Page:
Novel prognostic value?
Writing in an accompanying editorial comment, Cynthia A. James, PhD, CGC, and Alessio Gasperetti, MD, from the Johns Hopkins School of Medicine, Baltimore, noted that while genetic testing has historically been used after a clinical diagnosis – with genotype testing used for family screening – it has been less often used for diagnostic confirmation or management.
“However, in recent years, overlapping characteristics among different CMP phenotypes, patient evolution among CMP classifications with disease progression, as well as the fulfillment of different phenotypes in patients harboring variants in the same gene have been increasingly recognized,” they said.
The editorialists noted that although the genotype to phenotype observations are “useful,” the main novelty of the study is its “ambitious goal” of defining the relative prognostic weight of phenotype-based vs genotype-based classification.
“The authors showed clinically meaningful differences in arrhythmic outcomes, mortality, and heart transplantation rates across the 6 gene groups,” they said, noting that “as expected,” LMNA carriers were more prone to death/transplant and HF-associated outcomes, whereas DSP, PKP2, FLNC, and LMNA (combined in the paper as “arrhythmic genes”) were associated with MVAs.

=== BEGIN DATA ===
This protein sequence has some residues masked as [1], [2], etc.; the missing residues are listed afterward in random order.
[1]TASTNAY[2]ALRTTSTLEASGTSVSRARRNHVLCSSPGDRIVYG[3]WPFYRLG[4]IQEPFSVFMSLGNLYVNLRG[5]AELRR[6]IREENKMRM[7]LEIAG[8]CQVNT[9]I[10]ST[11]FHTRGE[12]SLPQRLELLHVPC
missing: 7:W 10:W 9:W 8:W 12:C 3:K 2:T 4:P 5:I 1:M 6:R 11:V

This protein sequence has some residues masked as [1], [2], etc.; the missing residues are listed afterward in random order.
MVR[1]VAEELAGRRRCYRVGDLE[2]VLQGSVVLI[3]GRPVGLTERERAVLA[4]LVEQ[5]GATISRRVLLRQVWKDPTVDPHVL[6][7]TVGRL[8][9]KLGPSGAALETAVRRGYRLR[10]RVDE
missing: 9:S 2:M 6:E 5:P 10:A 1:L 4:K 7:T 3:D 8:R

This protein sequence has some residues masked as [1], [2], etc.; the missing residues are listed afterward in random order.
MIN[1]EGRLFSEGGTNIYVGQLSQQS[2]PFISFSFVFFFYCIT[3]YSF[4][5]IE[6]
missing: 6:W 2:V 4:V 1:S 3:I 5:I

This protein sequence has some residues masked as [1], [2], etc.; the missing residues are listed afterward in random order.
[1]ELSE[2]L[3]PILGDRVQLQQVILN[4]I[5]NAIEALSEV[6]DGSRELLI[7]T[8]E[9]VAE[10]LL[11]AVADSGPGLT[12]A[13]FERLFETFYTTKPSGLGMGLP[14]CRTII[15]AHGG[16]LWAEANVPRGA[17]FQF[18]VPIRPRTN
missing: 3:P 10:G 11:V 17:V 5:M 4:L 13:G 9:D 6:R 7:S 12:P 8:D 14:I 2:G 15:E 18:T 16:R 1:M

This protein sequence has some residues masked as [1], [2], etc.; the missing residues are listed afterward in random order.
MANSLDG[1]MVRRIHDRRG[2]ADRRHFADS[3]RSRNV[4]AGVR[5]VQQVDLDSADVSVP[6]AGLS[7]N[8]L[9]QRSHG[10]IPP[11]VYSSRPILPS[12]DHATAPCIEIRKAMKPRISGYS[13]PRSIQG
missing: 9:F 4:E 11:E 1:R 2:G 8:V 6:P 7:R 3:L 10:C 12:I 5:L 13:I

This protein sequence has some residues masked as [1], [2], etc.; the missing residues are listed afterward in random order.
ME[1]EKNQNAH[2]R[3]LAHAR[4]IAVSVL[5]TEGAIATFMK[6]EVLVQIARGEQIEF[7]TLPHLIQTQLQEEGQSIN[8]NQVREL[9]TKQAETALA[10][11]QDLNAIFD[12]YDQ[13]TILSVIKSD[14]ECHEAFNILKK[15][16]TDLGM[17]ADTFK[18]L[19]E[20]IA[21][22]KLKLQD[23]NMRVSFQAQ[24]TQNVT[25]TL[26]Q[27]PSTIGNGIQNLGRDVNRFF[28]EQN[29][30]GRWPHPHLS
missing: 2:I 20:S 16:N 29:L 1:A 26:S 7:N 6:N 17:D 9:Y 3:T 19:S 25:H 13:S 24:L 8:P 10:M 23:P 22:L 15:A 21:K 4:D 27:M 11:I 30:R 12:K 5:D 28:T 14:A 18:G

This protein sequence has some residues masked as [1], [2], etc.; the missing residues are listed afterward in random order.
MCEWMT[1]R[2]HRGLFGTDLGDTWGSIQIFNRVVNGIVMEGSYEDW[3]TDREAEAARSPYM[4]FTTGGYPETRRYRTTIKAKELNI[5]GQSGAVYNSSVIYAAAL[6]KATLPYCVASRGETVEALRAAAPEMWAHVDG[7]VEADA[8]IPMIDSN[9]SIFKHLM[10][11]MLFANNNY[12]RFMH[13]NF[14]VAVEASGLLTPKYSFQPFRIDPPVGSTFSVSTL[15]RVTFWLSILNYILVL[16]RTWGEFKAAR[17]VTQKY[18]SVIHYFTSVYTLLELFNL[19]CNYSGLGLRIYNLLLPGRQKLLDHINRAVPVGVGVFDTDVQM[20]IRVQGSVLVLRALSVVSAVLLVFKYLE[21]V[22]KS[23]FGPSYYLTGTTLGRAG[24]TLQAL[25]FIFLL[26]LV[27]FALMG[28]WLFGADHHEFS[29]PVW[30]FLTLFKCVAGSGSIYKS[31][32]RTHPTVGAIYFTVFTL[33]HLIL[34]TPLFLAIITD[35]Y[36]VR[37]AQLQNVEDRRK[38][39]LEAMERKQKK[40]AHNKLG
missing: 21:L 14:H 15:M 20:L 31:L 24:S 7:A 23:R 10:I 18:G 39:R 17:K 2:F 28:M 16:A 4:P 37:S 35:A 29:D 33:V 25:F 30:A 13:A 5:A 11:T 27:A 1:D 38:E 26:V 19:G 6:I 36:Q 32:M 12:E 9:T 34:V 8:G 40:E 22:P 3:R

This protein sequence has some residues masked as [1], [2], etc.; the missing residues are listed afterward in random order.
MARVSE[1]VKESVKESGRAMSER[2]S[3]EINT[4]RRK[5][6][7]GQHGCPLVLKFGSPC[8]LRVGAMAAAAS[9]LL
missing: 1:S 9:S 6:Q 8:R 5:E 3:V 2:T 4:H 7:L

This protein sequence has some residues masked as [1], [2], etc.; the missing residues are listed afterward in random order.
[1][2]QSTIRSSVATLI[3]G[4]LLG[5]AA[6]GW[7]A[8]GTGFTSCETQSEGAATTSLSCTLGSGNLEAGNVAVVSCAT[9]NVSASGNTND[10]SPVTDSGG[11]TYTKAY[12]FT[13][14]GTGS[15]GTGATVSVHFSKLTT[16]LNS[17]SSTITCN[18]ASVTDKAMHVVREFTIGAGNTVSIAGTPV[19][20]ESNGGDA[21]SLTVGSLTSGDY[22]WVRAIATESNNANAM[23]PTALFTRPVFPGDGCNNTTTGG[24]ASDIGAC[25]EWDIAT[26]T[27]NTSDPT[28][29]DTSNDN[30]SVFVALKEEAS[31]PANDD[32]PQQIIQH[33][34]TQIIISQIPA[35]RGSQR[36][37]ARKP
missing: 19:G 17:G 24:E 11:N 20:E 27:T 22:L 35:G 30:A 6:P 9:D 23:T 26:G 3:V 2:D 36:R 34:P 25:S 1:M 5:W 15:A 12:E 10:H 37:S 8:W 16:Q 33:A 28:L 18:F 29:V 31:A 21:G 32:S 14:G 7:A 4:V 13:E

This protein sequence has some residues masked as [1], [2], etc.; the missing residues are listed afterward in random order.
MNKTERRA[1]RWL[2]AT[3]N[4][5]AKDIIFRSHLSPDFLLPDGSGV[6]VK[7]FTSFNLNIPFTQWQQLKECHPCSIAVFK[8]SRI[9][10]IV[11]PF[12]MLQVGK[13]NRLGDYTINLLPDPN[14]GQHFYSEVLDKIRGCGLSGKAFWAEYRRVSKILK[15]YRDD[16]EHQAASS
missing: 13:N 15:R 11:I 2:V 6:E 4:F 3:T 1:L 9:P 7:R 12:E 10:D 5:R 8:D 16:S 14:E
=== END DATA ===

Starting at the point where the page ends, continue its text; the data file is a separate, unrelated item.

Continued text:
“We found it particularly interesting that the incidence of arrhythmic events in patients with DSP, LMNA, and FLNC variants were similar, regardless of clinical diagnosis, given the dearth of data on these genotypes.”
“As is the case for some of the best clinical research, their findings both have immediate implications for clinical care and also suggest additional lines of research—in this case the potential for genotype-specific risk prediction,” they noted, adding that in the era of precision medicine, the new data pave the way to providing answers on how to best integrate genotype and phenotype in the management of familial cardiomyopathies.
Paldino A, Dal Ferro M, Stolfo D, et al. Prognostic Prediction of Genotype vs Phenotype in Genetic Cardiomyopathies. J Am Coll Cardiol 2022;80:1981-1994.
James CA, Gasperetti A. Genotype-Based Risk Stratification Can Outperform Phenotype-Based Practice for Inherited Cardiomyopathies: Not All Paths Are Equal. J Am Coll Cardiol 2022;80:1995-1997.